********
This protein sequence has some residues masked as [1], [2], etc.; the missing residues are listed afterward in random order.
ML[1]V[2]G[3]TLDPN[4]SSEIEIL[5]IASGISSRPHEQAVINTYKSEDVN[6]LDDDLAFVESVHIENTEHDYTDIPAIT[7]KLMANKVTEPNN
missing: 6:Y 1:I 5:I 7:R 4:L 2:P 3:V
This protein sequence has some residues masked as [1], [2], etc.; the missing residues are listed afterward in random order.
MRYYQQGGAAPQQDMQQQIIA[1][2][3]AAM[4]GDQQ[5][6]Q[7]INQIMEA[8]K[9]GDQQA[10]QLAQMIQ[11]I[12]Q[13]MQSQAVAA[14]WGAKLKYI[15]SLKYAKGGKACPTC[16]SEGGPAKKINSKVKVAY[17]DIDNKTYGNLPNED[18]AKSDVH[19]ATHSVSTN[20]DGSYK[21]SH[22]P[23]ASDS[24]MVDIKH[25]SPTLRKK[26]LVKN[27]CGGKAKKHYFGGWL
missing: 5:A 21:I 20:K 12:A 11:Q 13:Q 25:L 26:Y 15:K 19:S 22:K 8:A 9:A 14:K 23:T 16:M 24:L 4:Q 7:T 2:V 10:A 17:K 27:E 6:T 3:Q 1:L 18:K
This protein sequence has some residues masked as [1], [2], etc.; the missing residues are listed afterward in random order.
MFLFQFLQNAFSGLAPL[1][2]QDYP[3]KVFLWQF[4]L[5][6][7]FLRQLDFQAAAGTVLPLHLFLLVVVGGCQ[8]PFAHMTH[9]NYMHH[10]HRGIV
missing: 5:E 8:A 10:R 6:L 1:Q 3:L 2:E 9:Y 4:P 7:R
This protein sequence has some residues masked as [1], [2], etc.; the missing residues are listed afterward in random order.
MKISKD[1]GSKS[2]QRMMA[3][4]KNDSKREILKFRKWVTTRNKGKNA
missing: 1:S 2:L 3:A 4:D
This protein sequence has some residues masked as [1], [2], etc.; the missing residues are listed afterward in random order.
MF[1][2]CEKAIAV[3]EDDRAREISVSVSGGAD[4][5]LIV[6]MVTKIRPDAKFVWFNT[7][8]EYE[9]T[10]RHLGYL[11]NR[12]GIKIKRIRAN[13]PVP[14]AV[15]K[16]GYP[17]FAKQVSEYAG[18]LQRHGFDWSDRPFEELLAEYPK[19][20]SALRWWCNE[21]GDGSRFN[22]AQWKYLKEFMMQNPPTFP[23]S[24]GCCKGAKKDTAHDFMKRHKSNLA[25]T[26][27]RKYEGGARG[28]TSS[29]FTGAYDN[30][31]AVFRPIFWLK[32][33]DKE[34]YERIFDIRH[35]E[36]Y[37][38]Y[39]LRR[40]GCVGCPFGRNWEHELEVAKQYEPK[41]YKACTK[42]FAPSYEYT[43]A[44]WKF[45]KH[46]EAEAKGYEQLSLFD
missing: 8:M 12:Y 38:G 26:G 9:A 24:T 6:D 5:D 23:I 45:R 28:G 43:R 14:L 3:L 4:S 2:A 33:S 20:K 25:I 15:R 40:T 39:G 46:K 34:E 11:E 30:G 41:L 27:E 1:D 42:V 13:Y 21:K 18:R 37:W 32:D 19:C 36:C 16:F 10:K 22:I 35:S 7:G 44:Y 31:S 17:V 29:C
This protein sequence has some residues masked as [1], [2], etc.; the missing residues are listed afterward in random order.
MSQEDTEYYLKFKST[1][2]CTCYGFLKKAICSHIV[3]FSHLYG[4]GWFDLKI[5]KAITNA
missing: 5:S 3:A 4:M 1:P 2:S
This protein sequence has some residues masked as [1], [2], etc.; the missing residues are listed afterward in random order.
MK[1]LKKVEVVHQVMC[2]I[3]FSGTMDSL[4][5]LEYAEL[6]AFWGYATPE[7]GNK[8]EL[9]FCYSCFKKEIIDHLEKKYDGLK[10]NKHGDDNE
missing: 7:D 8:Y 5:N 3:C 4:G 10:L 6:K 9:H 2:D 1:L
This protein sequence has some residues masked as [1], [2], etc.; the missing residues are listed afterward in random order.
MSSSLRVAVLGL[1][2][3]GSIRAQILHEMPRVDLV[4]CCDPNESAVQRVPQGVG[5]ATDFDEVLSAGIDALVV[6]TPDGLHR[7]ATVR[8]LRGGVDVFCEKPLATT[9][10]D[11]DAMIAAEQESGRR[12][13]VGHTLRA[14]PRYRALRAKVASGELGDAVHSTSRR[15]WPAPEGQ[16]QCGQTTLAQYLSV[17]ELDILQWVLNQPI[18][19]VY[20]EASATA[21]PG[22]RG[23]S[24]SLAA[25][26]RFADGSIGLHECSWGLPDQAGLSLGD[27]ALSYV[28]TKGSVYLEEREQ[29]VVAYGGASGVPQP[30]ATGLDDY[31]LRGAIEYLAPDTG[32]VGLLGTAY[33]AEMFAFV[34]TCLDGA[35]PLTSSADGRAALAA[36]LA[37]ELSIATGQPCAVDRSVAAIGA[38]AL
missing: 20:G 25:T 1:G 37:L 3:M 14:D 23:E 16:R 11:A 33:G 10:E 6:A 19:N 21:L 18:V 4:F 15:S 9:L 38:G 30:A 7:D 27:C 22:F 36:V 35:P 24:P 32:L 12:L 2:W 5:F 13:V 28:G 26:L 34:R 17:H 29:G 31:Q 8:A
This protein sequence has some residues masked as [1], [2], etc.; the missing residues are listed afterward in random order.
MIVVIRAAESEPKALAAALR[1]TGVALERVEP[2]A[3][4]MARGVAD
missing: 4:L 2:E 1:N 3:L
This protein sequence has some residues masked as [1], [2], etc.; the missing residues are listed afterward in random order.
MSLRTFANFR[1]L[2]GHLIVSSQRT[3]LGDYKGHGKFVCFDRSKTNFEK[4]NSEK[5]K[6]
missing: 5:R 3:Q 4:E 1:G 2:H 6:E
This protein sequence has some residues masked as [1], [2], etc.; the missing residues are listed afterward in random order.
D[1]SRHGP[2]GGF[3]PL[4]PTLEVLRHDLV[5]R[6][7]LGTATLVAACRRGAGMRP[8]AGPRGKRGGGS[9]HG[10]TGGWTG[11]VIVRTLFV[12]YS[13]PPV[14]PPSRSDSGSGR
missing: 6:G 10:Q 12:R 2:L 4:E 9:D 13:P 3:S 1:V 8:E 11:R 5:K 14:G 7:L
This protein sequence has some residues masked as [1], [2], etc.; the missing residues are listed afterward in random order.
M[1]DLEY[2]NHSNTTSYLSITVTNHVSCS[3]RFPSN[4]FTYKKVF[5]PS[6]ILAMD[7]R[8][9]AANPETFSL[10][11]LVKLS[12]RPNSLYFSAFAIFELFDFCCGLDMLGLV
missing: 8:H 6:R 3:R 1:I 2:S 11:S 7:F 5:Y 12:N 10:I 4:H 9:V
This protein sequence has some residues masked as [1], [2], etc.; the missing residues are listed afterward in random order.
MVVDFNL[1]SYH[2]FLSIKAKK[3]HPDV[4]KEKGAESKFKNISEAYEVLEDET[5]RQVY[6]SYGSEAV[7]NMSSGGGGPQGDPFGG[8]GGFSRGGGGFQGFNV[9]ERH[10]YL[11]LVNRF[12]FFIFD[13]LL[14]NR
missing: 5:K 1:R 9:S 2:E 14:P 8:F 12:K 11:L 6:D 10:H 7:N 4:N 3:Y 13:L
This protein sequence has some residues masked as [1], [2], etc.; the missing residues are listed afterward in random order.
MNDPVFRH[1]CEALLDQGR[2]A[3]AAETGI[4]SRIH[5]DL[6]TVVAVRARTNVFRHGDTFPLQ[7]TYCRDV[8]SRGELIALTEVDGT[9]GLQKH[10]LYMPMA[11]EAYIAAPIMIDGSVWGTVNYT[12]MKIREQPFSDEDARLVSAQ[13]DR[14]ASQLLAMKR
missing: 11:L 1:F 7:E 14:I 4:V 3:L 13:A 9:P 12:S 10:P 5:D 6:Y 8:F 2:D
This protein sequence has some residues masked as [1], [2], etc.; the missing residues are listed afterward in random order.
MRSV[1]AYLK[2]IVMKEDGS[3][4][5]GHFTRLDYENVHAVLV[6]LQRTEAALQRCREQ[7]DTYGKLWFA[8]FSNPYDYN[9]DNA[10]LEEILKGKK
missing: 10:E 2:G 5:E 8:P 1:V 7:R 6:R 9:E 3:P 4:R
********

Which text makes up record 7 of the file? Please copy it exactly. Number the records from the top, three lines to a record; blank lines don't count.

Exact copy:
This protein sequence has some residues masked as [1], [2], etc.; the missing residues are listed afterward in random order.
MK[1]LKKVEVVHQVMC[2]I[3]FSGTMDSL[4][5]LEYAEL[6]AFWGYATPE[7]GNK[8]EL[9]FCYSCFKKEIIDHLEKKYDGLK[10]NKHGDDNE
missing: 7:D 8:Y 5:N 3:C 4:G 10:L 6:K 9:H 2:D 1:L